Washington Offensive GVT: 18.6
Washington Defensive GVT: 8.4
Washington Goaltending GVT: 6.6
Washington Total GVT: 39.0
New York Offensive GVT: 26.6
New York Defensive GVT: 8.5
New York Goaltending GVT: -15.8
New York Total GVT: 22.0
Washington’s power play unit is nothing to be trifled with. They boast the league’s best Power Play Percentage at 25.3%, largely thanks in part to one of the most unstoppable plays among playoff teams: the Ovechkin one-timer. It’s sure nice to have the third consecutive Maurice “Rocket” Richard Trophy winner clapping home slappers time and time again on the end of a dizzying string of passes. You know this core is for real too, since they tied for first in PP% last year and finished first yet again in 2012-13. The Islanders, while wanting to play a physical game in the playoffs, will need to tread carefully.
On the other end of the ice, the Caps have a staunch goaltender in Braden Holtby. The Capitals leaned on him heavily during the regular season, as he led all netminders in the league in games started with 72 and shots faced with 2044. But he’s accepted the responsibility well by posting a .923 save percentage for the season and is 4th in the league in GVT.
One last interesting caveat that bodes well for the Capitals is that, like many other great teams, they have posted almost the same record when playing at home (23-13-5) and away (22-13-6).
While the power play unit is top notch, their 5-on-5 play has been middling. Their 5-on-5 Corsi% for the season is 14th in the league at 51.4% and their 5-on-5 2.25 Goals For per 60 minutes is 17th in the league. If the refs decide to swallow the whistle for too large of a part of this series, the Islanders may have a window of opportunity to exploit.
Less worrying, though still a potential area of concern, is the top-heaviness of Washington’s offense. When you look at the league leading point-getters in all situations, you see Ovechkin and Nicklas Backstrom at 5th and 6th with 81 and 78 points, respectively. However the next two Caps on the list do not appear until #62 and #100 with John Carlson at 55 points and Marcus Johansson at 47. If the two top liners are off of their game, and whoever slots on at the right-wing spot for the series can’t provide enough support, the Caps will struggle find a scoring punch.
New York Strengths
Since we’re an advanced stats-leaning site, it should be noted first and foremost that the Islanders finished 2nd in Fenwick% and 6th in the league in Corsi%. We’re the first to admit that it’s not the end-all be-all predictor of team success (Hi, Kings fans.), but in the long run it does a respectable job. Couple this with the fact that the Islanders were 26th in the league in PDO means they may have some wiggle room for improvement.
While the most popular player of this series is wearing #8 for the Capitals, the Islanders have a star rebuttal of their own in the form 24-year old (!) John Tavares. It will take you but two rows on the league-leading points list to find the Islanders captain. A big part of this series will be a matchup between the Capitals’ size and physicality vs the Islanders’ speed. It will be up to Tavares to lead the charge in order to be the catalyst for other young talent on the Islanders to contribute, such as defenseman Nick Leddy and Calder Trophy contender Anders Lee.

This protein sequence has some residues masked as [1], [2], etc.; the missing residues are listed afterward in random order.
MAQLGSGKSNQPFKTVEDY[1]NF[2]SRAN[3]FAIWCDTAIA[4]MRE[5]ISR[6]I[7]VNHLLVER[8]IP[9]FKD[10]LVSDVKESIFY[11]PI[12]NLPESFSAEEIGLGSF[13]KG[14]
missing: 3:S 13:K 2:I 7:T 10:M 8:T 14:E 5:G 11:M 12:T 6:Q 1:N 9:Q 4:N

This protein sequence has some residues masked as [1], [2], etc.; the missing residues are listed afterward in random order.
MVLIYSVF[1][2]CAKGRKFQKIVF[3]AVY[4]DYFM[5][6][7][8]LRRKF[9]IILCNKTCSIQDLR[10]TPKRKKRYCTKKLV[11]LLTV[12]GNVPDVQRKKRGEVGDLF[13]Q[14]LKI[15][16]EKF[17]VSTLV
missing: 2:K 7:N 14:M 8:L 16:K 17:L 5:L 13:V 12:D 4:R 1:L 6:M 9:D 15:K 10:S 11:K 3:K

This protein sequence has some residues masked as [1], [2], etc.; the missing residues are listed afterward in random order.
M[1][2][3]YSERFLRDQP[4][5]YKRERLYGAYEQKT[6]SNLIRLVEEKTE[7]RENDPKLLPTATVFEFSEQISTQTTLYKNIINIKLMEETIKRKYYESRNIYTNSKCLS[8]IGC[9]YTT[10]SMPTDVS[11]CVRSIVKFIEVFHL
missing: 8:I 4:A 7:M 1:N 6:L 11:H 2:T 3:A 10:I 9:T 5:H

New York Weaknesses
After a tough shootout loss on the last game of the regular season, the Islanders have to bounce back from the stolen luxury of home ice advantage. They’ll need all of the help they can get whenever they’re up against the Caps’ power play unit. The Islanders ranked 26th in the league in Penalty Kill Percentage this year. Things could get ugly each time the Islanders put a man in the box.
The other weakness, or perhaps question mark, is goaltending. Jaroslav Halak has put up a career year with 28 wins in 59 starts for the Islanders, but his .914 save percentage tell a more worrisome tale. While the Islanders are second in the league in Shots For %, they will have to keep this clip up and drive the pressure toward the offensive zone so that they don’t enter a contest relying exclusively on Halak to stand on his head.
I saw various sportsbooks offering Washington to win the series at -140. That translates to about a 58.3% probability.
In order to figure out which series-winning scenario is most likely to occur, we need to reverse engineer the series-winning probability to come up with a single-game probability. We have to sum up all possible combinations of outcomes of the series such that the scenarios with Washington winning the series adds up to 58.3%. For simplicity, we assume they have the same chances of winning each game (which is dubious, I know). A little guess and check gets the probability of the Capitals winning a single game at around 54%. With that, we get the following breakdown:
Islanders in 4 5%
Islanders in 5 10%
Islanders in 6 13%
Islanders in 7 14%
Capitals in 4 8%
Capitals in 5 16%
Capitals in 6 18%
Capitals in 7 17%
Capitals win series 58.3%
Islanders win series 41.7%
Therefore, Vegas says the best bet is Capitals in 6, and I have to agree with them. Too many question marks on the Islanders side and few glaring weaknesses for the Capitals likely means it’s going to take an Islanders team firing on all cylinders (and a bit of luck) to knock off the Capitals.
(All stats gathered from NHL.com and stats.hockeyanalysis.com)